“Brussels hosts the biggest and most varied European community in the world. Attracted by the opportunities generated by the many institutions and organizations, young professionals come to Brussels as trainees with the desire to experience a truly European way of life”
Those were the first words of Jean-Paul Judson, the Secretary-General of Hêbê, an organization celebrating 10 years of life.
When was Hêbê set up and why?
Hêbê was set up back in 2008, so this year we are celebrating our 10th anniversary! The association was created by a group of interns of the European Commission. When the internship ended, and all the projects stopped, 5 individuals set up Hêbê as a way to maintain their leisure activities and social networks in Brussels. The main projects were football and theatre, but from the beginning, there was also a desire to create a bridge between the Expats and local Brusseleers. It is easier said than done, but by setting up our projects sustainably in Brussels, we were convinced that it would be the best way to show our local commitment to the city.
Which audience do you aim to gather? Where do the people come from?
The natural target audience for Hêbê is the European expat community, commonly known as the EU bubble. There is such a diversity of nationalities and backgrounds in Brussels; it’s fascinating to bring all these people together to projects of common interest. Take B United, one of the football teams of the Hêbê League. They have a group of 11 players from 10 countries: Turkey, Belgium, Spain, Germany, England, Canada; Palestine, Romania, Greece, Portugal. That’s just one of the countless examples. That’s the basic spirit of Hêbê. It’s also a big advantage of being in Brussels: everything is possible, and that is why we changed our mission statement two years ago from “The Expat Network in Brussels” to “Making Brussels Yours”. This symbolizes our attachment to Brussels and our open call to anyone with project ideas to come and join our team of organizers.
Is it just about sport or do you also aim to create a large community of people?
We don’t have a formal membership structure. Hêbê is an association of volunteers, so our projects depend on the goodwill and availability of people. And then we have people simply taking part in the projects we offer. For many years we had a theatre project, which carried out over ten plays (including an opera, written and directed by an expat!). We also had debating, partying, traveling projects and an established partnership with Brussels Greeters which organizes a monthly Greet in the streets of Brussels. But it’s all about the people, and it’s true that in the football project, we have been successful in creating a team of volunteers that drive the league forwards. Football brings people together and offers fun, emotion, passion, dedication and regularity. About 700 people take part in the competition every weekend, of which 150 are girls – as the Hêbê League is not a typical football league. It is unique as it’s a mixed indoors football league, with two original rules: every team has to have a person from both sexes on the pitch at all times, and if the girl scores it counts double. We often joke about the fact that we now have the “babies of the Hêbê League” as there are more and more prams around the pitches, and babies or young children who come to watch their parents play at the weekend. That shows the strong sense of community in the league.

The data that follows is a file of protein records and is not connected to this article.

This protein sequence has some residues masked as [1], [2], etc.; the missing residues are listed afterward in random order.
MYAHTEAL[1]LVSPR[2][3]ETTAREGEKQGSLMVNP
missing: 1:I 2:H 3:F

Which sort of sports event do you take part?
I joined Hêbê because of the football league, back in 2009. A friend of mine asked me to join his team, the Treehuggers, and one of my teammates, David Garlot, was the founder of Hêbê and the Hêbê League. I could see all the efforts he was putting into the organization of the project, so I decided to get involved, initially only in the football project, but I soon joined the Hêbê Board and became Secretary General of the association in 2013. I am in charge of developing the organization, setting up partnerships, creating opportunities. I really enjoy the freedom of being a volunteer. My pet project now is Hêbê Cool Runnings. This is a new project I launched two years ago, and we now have a group of 20 runners who train every Tuesday evening (Saturday mornings in the winter) with two professional coaches. The project is open to all levels of fitness, and the aim is to enter races in Brussels, Belgium and beyond. Last year, we raised over 1000€ for the Red Cross when we ran the 20km de Bruxelles, and we will register a team again this year.
What are your main achievements so far and which projects do you plan to implement?
For Hêbê as a whole, the Hêbê League is clearly our biggest achievement. It now represents a community of 44 teams, spread across 4 Divisions, maintaining a high level of fair play and community spirit inside an ever-growing, competitive, mixed and multicultural football league. It has grown into a mature and stable football championship in Brussels, and unique in the world thanks to its special rules. Our biggest pride is that one of the players used to play for the Women’s National Football team in Belgium – Sara Yüceil used to be a player of the Hêbê League (of the Treehuggers, in fact!). That strong link with female football in Belgium is something we are very proud of and maybe the most striking example of our mission to connect the EU bubble with Brussels and Belgium.
For the future, the main message I would like to leave here is that we have the financial resources and experience to support new project ideas in Brussels. The focus so far has been on sports, but we are ready to support passionate people in any field. The main criteria we consider for a project is the potential for creating a community and the regularity of the project (weekly, monthly, yearly).